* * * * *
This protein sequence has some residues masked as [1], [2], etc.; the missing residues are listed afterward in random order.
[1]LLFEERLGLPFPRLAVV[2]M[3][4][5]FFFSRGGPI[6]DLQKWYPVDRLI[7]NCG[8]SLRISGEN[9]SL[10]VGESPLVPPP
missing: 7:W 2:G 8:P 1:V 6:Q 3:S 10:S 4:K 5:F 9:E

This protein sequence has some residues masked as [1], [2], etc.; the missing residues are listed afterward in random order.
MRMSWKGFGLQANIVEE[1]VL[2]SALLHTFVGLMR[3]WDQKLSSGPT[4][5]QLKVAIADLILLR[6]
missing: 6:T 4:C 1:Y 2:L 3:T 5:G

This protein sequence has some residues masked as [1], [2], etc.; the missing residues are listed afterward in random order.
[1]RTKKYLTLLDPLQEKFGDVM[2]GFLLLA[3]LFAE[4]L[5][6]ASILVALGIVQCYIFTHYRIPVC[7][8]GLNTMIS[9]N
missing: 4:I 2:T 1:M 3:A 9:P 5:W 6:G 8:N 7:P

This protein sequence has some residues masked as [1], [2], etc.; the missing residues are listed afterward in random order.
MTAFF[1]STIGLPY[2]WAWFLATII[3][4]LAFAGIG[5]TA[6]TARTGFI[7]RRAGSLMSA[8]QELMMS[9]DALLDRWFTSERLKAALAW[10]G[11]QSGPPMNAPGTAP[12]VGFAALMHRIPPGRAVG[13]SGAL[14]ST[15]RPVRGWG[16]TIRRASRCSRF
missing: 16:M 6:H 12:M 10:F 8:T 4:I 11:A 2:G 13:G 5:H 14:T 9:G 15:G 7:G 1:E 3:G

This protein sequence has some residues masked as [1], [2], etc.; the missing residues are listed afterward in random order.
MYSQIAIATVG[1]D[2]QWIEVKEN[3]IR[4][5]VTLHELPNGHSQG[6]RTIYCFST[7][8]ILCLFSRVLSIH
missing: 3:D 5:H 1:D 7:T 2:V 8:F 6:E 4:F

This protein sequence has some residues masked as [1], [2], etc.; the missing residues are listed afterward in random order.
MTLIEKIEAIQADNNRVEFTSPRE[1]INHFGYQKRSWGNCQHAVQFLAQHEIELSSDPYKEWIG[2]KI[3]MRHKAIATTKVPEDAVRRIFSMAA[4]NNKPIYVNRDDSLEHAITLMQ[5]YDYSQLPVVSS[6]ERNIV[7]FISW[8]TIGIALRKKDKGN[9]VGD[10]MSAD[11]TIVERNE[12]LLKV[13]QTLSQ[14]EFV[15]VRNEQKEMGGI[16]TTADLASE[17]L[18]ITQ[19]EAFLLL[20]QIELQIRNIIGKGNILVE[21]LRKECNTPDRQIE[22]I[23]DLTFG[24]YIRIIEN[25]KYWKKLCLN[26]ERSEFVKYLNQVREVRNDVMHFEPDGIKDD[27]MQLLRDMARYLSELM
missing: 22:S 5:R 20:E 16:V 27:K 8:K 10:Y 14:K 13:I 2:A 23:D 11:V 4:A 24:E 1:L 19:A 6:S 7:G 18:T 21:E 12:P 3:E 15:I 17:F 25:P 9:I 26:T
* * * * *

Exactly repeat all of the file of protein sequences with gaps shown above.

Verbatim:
This protein sequence has some residues masked as [1], [2], etc.; the missing residues are listed afterward in random order.
[1]LLFEERLGLPFPRLAVV[2]M[3][4][5]FFFSRGGPI[6]DLQKWYPVDRLI[7]NCG[8]SLRISGEN[9]SL[10]VGESPLVPPP
missing: 7:W 2:G 8:P 1:V 6:Q 3:S 10:S 4:K 5:F 9:E

This protein sequence has some residues masked as [1], [2], etc.; the missing residues are listed afterward in random order.
MRMSWKGFGLQANIVEE[1]VL[2]SALLHTFVGLMR[3]WDQKLSSGPT[4][5]QLKVAIADLILLR[6]
missing: 6:T 4:C 1:Y 2:L 3:T 5:G

This protein sequence has some residues masked as [1], [2], etc.; the missing residues are listed afterward in random order.
[1]RTKKYLTLLDPLQEKFGDVM[2]GFLLLA[3]LFAE[4]L[5][6]ASILVALGIVQCYIFTHYRIPVC[7][8]GLNTMIS[9]N
missing: 4:I 2:T 1:M 3:A 9:P 5:W 6:G 8:N 7:P

This protein sequence has some residues masked as [1], [2], etc.; the missing residues are listed afterward in random order.
MTAFF[1]STIGLPY[2]WAWFLATII[3][4]LAFAGIG[5]TA[6]TARTGFI[7]RRAGSLMSA[8]QELMMS[9]DALLDRWFTSERLKAALAW[10]G[11]QSGPPMNAPGTAP[12]VGFAALMHRIPPGRAVG[13]SGAL[14]ST[15]RPVRGWG[16]TIRRASRCSRF
missing: 16:M 6:H 12:M 10:F 8:T 4:I 11:A 2:G 13:G 5:H 14:T 9:G 15:G 7:G 1:E 3:G

This protein sequence has some residues masked as [1], [2], etc.; the missing residues are listed afterward in random order.
MYSQIAIATVG[1]D[2]QWIEVKEN[3]IR[4][5]VTLHELPNGHSQG[6]RTIYCFST[7][8]ILCLFSRVLSIH
missing: 3:D 5:H 1:D 7:T 2:V 8:F 6:E 4:F

This protein sequence has some residues masked as [1], [2], etc.; the missing residues are listed afterward in random order.
MTLIEKIEAIQADNNRVEFTSPRE[1]INHFGYQKRSWGNCQHAVQFLAQHEIELSSDPYKEWIG[2]KI[3]MRHKAIATTKVPEDAVRRIFSMAA[4]NNKPIYVNRDDSLEHAITLMQ[5]YDYSQLPVVSS[6]ERNIV[7]FISW[8]TIGIALRKKDKGN[9]VGD[10]MSAD[11]TIVERNE[12]LLKV[13]QTLSQ[14]EFV[15]VRNEQKEMGGI[16]TTADLASE[17]L[18]ITQ[19]EAFLLL[20]QIELQIRNIIGKGNILVE[21]LRKECNTPDRQIE[22]I[23]DLTFG[24]YIRIIEN[25]KYWKKLCLN[26]ERSEFVKYLNQVREVRNDVMHFEPDGIKDD[27]MQLLRDMARYLSELM
missing: 22:S 5:R 20:E 16:V 27:K 8:K 10:Y 14:K 13:I 2:A 23:D 11:V 4:A 24:E 1:L 19:A 6:S 7:G 18:T 21:E 12:P 3:E 15:I 17:F 25:P 9:I 26:T